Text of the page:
end
		
return MOD

(Prettier gist)

Not sure if that looks okay.


#9

Then mixintos sound more useful. it adds your tree to the list which the game picks his trees from.
So you need to mixinto your_tree.qb to all the small/medium/large trees files and a mixintos to the json files to add it to the list.
If you add harvesting of the apples you need to mixinto a file with the code for generating and harvesting the apples.


#10

Wrong. There’s no list the game picks trees from; they are generated and pretty much hardcoded (~ "stonehearth:" .. ("small" or "medium" or "large") .. "_" .. ("oak_tree" or "juniper_tree")

Which means he’d end up with a bunch of apple trees running around as stonehearth:*_*_tree, which might not be desirable for other mods (which check the alias). In addition,

is somewhat impossible since he doesn’t know which tree got turned into an apple tree and which one is a default one.

Honestly, just changing the oak trees is a horrible (from a cleanliness POV) way to do it.


#11

oh, well now I feel goofy… in web terms we’re basically talking about hardcoded vs relative paths…


#12

Which is exactly what he says he wants :stuck_out_tongue_closed_eyes:
I just tell him the easy way :smile:
Sure if he wants it harvestable your way is the way to go.


#13

Not exactly. I mean, if it isn’t an alias, then yes, it’s relative to mods/ (unless it was used with file(), in which case it’s relative to the mods directory (if the file() path was absolute) or the file’s location (if the file() path was relative)). Otherwise, the alias defines the location. Aliases are kind of like URIs in that sense, not exactly hardcoded as they are resolved but static.

I’ll go on a limb and say he wants to do more than a mere model change.


#14

Yeah I noticed that the trees were hard coded in there. I assume that this will change eventually, but for now I was trying to just change the file and overwrite the original one. I can make that aspect of the mod nicer later when there are official systems to do this sort of thing (hoping this isn’t just fantasy).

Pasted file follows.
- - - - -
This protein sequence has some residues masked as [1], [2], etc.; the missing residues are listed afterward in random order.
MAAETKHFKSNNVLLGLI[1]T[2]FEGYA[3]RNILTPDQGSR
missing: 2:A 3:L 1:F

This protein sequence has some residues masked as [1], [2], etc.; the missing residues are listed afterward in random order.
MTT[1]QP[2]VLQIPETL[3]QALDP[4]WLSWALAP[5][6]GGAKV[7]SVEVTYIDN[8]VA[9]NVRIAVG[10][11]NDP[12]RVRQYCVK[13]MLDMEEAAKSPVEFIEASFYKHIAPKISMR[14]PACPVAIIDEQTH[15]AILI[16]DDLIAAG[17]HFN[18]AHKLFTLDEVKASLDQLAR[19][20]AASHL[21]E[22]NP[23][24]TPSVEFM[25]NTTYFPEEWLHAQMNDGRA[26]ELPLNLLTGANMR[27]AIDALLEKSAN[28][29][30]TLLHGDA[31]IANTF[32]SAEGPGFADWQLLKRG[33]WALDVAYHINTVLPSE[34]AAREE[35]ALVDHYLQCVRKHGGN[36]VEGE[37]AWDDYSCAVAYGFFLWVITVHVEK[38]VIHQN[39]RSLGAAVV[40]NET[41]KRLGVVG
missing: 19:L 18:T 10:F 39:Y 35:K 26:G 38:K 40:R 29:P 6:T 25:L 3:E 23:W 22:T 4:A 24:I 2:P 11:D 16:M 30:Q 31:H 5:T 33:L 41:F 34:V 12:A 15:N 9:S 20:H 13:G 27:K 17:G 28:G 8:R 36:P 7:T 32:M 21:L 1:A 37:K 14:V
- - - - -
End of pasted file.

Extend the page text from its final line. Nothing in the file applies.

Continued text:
Right now I have the following in my manifest file:

{
“info” : {
“name” : “AppleTree”
}
“overrides” : {
"/stonehearth/services/world_generation/landscaper.luac" :“file(landscaper/landscaper.lua)”
}
}

I then put a log in landscaper.lua file I made to check if it loaded my version and it did not (I set up the logger properly already).


#15

Remove the ‘/’ in front of “stonehearth”. Check your stonehearth.log for information. A possibility - which I doubt - would be that at this point the file was already loaded and therefore your override does nothing.

Also, this isn’t as much about “nice” as about “being uncooperative”. By replacing the file, you are changing a game file - which means another mod which might does the same (or, in RP’s case, could provide better functionality) will get “left out”.


#16

I have run through many iterations (I just tried removing the “/” again) and it did not work. I also made a very obvious change to the file by making all juniper trees into oak trees so I could easily tell if it worked regardless of if there was a problem with my apple trees.


#17

"stonehearth/services/world_generation/landscaper.lua" : "file(exit.lua)" works flawlessly in rp_test and zzz_rp (loaded before resp. after stonehearth) on an extracted version of it.

"stonehearth/services/world_generation/landscaper.luac" : "rp_test/exit.lua" works fine with the compiled one.

Again: Check your stonehearth.log.


#18

Interesting, I believe it should work (and I’m glad it worked for you), I’m just curious why it isn’t working here. I will continue trying things and see if there is something I missed.


#19

Well I feel like a dope, I forgot the “,” after the info section. I am now getting an error that says the landscaper is nil, but that is a different error entirely to debug. Thanks everyone for your help!